All my life I've paid my bills -- mortgage, credit card, car payment, electricity, etc. I used to think it was because I was responsible; because I was taught at a young age to pay my debts.
Given the current difficult economy, I wonder if it is really because I was just plain lucky. Lucky to have a solid education, gainful employment, sufficient savings. Enough to pay rent and buy food at the grocery store.
I know many people would say that I just worked hard. But when more and more hard-working, educated, gainfully employed Americans are losing their jobs and barely able to pay rent, the Puritan paradigm of personal economics is shifting.
A recent study in southern California revealed that nearly one in four households are paying more than 50 percent of their income toward housing, when economists believe a family should not be paying more than 30 percent. If you've ever tried to apply for a home loan, you know this 30 percent barrier very well.
What does it mean to have to pay a larger percentage of your household budget toward keeping a roof over your family's head? Less money for other essentials like medical costs and food.
No wonder one in five Americans say they cannot afford food (one in four in southern California say the same).
When a family that I have known for years as a hard-working middle-class, self-sufficient familial clan, calls me to say they need help paying for a motel room that has become their last resort housing, I can only conclude that my own personal economic state is secure but for the grace of God.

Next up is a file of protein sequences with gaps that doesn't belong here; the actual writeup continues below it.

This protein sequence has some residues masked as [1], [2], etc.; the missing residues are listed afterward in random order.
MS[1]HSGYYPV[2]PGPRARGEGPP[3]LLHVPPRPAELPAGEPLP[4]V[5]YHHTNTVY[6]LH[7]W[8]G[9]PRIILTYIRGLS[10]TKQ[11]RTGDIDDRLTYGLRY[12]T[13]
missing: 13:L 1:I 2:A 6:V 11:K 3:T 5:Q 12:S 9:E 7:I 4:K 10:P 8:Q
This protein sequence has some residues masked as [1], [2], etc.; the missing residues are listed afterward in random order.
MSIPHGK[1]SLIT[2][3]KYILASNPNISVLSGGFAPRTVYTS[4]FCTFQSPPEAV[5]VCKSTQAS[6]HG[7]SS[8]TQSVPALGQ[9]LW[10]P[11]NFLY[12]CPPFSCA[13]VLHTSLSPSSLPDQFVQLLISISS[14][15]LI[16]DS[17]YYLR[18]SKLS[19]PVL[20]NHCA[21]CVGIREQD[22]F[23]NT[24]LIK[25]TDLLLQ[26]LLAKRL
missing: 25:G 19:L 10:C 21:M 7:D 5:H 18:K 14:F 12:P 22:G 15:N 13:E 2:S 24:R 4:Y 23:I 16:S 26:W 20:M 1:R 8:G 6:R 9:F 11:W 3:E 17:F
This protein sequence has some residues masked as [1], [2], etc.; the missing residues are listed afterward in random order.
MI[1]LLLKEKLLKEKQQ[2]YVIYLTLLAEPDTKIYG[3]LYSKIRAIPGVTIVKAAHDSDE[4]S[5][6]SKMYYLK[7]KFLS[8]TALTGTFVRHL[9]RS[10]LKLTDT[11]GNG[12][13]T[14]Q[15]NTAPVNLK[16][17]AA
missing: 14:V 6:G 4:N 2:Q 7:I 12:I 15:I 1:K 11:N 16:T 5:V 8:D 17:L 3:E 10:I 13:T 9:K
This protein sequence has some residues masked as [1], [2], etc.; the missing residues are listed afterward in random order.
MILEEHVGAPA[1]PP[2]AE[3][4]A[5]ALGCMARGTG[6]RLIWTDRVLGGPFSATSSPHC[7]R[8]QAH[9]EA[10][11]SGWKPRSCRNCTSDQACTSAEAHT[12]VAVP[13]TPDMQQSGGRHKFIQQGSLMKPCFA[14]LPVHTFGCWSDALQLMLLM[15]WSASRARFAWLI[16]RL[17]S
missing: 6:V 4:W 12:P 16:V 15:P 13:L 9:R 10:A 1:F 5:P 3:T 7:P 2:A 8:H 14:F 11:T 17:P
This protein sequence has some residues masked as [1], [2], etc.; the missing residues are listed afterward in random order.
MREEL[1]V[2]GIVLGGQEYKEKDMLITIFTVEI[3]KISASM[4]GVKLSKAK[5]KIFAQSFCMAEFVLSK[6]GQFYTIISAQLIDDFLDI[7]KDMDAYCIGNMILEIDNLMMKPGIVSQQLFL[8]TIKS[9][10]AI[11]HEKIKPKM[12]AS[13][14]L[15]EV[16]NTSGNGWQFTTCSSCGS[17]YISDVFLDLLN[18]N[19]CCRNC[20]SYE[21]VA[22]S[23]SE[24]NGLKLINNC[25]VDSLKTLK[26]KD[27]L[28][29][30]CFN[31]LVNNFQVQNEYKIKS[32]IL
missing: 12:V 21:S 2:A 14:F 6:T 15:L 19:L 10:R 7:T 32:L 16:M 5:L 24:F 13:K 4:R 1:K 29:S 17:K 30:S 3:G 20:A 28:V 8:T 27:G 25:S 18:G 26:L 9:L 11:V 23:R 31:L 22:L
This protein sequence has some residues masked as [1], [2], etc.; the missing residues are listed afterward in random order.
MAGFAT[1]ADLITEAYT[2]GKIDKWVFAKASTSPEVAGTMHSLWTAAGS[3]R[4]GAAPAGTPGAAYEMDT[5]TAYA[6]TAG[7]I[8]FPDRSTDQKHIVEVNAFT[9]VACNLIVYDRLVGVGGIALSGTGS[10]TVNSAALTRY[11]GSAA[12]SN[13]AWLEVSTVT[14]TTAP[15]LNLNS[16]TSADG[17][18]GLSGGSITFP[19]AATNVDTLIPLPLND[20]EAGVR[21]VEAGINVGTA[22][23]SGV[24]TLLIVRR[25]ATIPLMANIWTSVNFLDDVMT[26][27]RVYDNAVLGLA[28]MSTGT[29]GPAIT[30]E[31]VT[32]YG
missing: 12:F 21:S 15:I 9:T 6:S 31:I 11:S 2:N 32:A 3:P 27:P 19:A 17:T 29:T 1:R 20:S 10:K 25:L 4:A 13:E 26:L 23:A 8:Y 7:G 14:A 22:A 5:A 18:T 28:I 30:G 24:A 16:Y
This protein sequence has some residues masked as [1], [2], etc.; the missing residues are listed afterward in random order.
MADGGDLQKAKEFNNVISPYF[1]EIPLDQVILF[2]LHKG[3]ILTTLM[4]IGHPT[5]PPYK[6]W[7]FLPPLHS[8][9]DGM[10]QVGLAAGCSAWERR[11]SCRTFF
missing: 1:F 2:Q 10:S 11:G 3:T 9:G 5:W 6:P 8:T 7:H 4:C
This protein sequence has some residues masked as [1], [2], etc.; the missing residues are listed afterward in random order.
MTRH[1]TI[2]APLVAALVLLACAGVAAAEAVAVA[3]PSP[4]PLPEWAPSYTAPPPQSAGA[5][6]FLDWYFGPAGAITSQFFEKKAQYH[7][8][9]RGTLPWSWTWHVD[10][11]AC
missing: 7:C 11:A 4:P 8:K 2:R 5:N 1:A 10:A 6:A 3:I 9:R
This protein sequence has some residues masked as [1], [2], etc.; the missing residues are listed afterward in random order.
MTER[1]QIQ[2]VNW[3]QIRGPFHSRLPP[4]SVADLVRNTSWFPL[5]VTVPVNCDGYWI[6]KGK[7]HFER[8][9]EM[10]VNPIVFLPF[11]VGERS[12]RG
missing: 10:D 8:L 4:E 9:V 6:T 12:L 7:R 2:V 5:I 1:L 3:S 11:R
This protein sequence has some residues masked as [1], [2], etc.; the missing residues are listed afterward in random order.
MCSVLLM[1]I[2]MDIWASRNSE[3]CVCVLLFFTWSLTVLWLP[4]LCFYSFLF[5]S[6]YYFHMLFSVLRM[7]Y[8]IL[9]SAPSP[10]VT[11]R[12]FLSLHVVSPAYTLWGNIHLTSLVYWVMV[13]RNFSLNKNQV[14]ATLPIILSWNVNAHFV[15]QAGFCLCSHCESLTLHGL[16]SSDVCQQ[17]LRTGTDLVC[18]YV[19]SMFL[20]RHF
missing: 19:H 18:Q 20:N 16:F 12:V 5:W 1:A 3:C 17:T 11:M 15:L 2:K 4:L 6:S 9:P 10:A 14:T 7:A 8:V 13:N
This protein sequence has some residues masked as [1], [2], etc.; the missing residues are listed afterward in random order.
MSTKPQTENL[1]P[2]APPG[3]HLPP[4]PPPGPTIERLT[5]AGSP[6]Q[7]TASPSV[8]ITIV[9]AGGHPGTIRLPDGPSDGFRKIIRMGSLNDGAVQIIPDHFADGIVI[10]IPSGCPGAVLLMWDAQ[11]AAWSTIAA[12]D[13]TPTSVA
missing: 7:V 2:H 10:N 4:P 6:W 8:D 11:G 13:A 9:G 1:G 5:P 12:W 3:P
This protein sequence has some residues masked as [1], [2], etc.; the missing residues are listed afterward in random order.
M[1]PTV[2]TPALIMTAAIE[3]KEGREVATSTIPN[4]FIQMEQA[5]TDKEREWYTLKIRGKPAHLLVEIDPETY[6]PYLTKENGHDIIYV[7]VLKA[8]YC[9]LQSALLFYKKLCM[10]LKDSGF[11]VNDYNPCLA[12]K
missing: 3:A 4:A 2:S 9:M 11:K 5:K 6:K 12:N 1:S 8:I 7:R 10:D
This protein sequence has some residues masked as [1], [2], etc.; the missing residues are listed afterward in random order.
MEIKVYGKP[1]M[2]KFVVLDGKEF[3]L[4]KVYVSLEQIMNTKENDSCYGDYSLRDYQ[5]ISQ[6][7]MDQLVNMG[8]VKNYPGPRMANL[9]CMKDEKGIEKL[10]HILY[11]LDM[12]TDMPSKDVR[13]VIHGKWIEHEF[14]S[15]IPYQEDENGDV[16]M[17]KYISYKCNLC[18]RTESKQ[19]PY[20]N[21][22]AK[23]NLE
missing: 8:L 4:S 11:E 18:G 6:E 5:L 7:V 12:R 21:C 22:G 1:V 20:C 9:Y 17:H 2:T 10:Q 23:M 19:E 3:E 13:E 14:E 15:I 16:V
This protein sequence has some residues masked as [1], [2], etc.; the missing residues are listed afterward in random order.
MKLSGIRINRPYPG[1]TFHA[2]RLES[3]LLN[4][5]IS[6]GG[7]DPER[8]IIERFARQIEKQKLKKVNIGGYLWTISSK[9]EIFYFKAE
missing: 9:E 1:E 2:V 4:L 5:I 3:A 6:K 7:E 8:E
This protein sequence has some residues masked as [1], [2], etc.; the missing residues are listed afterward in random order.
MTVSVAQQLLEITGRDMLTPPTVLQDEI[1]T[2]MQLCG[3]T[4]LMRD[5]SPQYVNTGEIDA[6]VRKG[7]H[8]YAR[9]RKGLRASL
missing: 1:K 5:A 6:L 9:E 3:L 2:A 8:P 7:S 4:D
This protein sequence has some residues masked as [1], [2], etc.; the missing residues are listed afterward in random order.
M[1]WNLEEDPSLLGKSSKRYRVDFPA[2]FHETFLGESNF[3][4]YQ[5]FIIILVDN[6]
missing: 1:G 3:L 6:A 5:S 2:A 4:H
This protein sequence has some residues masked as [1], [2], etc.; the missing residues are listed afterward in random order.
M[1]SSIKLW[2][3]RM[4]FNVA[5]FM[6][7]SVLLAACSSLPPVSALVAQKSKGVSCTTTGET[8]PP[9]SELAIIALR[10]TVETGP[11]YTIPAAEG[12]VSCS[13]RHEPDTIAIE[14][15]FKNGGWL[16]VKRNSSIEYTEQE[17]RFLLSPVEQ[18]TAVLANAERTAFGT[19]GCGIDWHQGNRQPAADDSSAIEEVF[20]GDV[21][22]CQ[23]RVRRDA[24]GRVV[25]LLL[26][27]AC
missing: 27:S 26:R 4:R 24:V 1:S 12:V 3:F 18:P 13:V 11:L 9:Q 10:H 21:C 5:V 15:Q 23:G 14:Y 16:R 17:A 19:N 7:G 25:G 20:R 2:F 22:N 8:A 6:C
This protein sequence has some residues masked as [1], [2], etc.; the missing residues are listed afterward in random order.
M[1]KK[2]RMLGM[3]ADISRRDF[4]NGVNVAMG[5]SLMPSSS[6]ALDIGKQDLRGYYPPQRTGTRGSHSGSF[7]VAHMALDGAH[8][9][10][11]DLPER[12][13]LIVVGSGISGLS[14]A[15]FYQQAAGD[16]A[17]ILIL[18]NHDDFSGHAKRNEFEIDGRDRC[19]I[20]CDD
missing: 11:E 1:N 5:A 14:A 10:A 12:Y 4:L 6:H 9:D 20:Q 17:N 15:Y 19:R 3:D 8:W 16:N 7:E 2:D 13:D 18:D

When these formerly middle-class families begin to lose their homes, and enter a rental market they never imagined having to join, there is another sad economic fact occurring in America. Rents are going up. The supply of affordable housing is limited and the demand is skyrocketing.
So lower-income Americans who have rented all their lives are now paying more of their household income toward housing. This is also becoming a housing crisis for poor renters.
This national state of unaffordable housing and hungry Americans feels like the musical Rent. But instead of bohemian young adults who struggle for purpose in life, the cries of poverty are coming from everyday Americans: "When real life is getting more like fiction each day; headlines -- bread lines, blow my mind; And now this deadline, eviction or pay. Rent!"
How do we reinstate the American Dream for people who never dreamed the nightmare of personal economic security would hit them hard?
Provide enough affordable housing so that a person's housing budget doesn't go over 30 percent. Maybe that mortgage company that insisted my loan wouldn't be over 30 percent of my household revenue was on to something.